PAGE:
After the last elections were held in the UK last week, it seems that Brexit, after all, is going to happen. The desire of Brexit arose after some populist politicians made people think that being a part of the EU is making the United Kingdom weaker. Some anti-EU tendencies can be spotted in Hungary, Poland, and even in EU-”locomotives” such as Germany and France there are people who are convinced that Union brings more harm than good. But is that so?
Let’s just quickly analyse what does an average citizen gets from the EU.
1. Open borders. This thesis is used by right-wing populists to prove that the EU makes their countries weaker, as they don’t really control the borders and can’t avoid unwanted migrants. But besides that, open borders are simply great!
Being a Ukrainian, I always had to go through a long, exhausting, bureaucratic and expensive procedure of visa application. In 2017, Ukrainians got the possibility to visit the EU up till 90 days without a visa, which is a great achievement. However, to come for a longer stay or not for a simple touristic purpose, the procedure is still there. But as a citizen of the EU, you can decide to move from Dublin to Bucharest, and then get settled in Amsterdam without pretty much anything - you don’t have to show a thousand of records and proves of your skills and so on. And, of course, the fact you can come across 4 countries in 2 hours without even noticing where the border was is simply amazing.
2. Common market. It’s not quite visible how good is it to have if you were born with it, but believe me, it’s great. Do you want to have a french cheese or Italian wine? Or both? How about to mix them with Spanish olives and buy some herring from Denmark too? And guess what, for most of these goods prices are pretty much the same as if they were produced in the country where you.
It’s totally not like that outside the EU - simple cheese can cost 3 times more just because it came from Europe and were taxed before coming to the supermarket shelf. It doesn’t mean the rest of the world is starving, of course not. It just means that all these things you can buy in Germany in Lidl for less than 3 Euro can cost twice more in Kyiv, and would be counted as “delicates”.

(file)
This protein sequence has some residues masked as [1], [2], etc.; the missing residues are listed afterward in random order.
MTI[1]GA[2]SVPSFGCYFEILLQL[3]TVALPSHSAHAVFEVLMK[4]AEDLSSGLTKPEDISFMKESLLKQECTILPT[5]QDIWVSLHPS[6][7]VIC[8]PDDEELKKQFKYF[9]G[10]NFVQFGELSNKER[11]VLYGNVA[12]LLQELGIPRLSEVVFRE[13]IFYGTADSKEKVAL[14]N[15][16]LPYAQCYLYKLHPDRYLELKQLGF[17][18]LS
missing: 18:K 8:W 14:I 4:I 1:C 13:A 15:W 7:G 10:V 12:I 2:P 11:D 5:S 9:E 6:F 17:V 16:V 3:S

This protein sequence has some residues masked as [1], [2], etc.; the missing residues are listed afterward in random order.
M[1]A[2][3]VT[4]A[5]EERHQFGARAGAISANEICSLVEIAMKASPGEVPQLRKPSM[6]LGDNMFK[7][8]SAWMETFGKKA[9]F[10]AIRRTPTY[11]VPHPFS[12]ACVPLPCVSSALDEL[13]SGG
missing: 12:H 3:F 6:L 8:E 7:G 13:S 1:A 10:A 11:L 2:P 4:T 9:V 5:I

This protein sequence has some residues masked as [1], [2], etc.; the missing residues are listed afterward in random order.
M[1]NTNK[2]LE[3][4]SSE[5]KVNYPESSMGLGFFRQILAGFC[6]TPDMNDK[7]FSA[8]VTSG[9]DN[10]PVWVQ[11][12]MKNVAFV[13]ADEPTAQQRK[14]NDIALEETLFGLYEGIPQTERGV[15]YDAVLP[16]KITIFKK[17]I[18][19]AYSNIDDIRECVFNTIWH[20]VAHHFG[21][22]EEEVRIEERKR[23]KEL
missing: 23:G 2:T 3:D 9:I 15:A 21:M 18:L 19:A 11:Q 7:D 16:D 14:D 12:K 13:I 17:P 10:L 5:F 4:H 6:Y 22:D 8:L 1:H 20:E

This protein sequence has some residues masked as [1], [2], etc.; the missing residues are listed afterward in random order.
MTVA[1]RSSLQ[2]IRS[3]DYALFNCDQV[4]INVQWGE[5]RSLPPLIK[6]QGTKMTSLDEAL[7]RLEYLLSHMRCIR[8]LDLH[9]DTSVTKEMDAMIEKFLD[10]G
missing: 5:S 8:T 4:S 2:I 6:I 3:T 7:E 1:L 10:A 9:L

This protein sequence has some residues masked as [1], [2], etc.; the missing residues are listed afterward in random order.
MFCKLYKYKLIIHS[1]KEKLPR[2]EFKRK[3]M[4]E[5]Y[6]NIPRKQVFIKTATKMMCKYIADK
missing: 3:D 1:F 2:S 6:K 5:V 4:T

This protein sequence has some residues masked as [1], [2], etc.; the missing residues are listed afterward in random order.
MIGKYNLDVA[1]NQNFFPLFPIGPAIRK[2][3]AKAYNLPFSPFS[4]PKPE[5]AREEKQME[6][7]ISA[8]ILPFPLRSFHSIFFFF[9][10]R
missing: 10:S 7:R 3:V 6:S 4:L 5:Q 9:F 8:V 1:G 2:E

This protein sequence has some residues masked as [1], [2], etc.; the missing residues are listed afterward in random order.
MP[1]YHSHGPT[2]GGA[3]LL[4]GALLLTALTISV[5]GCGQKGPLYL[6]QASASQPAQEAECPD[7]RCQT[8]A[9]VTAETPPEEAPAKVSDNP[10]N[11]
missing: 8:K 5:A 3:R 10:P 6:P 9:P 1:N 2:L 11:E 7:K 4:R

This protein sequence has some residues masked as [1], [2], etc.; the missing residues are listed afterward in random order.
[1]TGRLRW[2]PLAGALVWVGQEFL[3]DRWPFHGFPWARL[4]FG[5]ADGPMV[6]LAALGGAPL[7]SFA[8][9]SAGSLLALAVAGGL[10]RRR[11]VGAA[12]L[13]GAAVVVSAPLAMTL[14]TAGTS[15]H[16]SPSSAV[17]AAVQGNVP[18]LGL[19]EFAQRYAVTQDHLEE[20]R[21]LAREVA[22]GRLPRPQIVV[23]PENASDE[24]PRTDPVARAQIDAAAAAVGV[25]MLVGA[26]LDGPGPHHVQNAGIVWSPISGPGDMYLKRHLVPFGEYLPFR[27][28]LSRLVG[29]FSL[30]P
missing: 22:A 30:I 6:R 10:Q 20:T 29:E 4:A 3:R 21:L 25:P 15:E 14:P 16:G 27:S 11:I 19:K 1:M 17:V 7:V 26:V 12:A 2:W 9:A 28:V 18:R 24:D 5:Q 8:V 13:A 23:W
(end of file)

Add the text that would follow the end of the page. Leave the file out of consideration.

3. Health insurance. Medicine can be very expensive, and if you’re moving from one place to another, finding yourself a chance to visit a doctor when you need one can be tiring. Luckily for Europeans, they have a European health insurance card, available in all the CEA.
I’m lucky to be insured by Cigna, like all the other ESC volunteers, but if I wouldn’t, I had to pay a fortune to cover my medical insurance for 10 months in Europe. But if you are an EU citizen, once you get the card, you can feel yourself protected in the entire continent.
4. Low international fares. How much would you pay to go from Bonn to Amsterdam? If you have a Bahncard 50, you can find train tickets there and back for 20 Euro only. The same works with buses, other train companies and planes. And yes, plane fares are going to rise, but not because of the economic, but environmental reasons. Now, just take a look at how much would you pay to fly somewhere outside the union - it’s gonna be more expensive. The thing is, prices won’t fly up high just because of the fact that you are going to cross the border of another country. But they do in other parts of the world - for example, a train going from Kyiv, Ukraine to Saint Petersburg, Russia, takes the same time and similar distance as some internal trains in Ukraine, and the service on the train is pretty much the same. But the first option would cost about 50 Euro one-way in the lowest class, while inside the country it would be 5 times lower. Nothing is different - just the fact that you’re crossing the border.
5. EU makes everyone richer. Thanks to the single market, mobility and all the other advantages of the EU, people benefit. It is a pretty obvious thing to say, but analysts from Bertelsmann Stiftung have counted, how much money average citizen of different EU countries gets per year. Average citizen gets an additional 840 Euro a year thanks to all the EU policies. While the gap between more and less developed EU members is big - in Luxembourg, their annual benefit is 2834 Euro compared to 193 Euro in Bulgaria, but all 28 member countries get at least some share of the pie.
Our minds are overwhelmed with information, we live in a very turbulent world where no one can afford to stop for some time and think about what surrounds us. It’s easy to forget to appreciate things you have just because you always had them by default. And yet, those things, even invisible, make our lives really comfortable. So does the EU, if only we could stop for a second and measure all the benefits of it in the long run.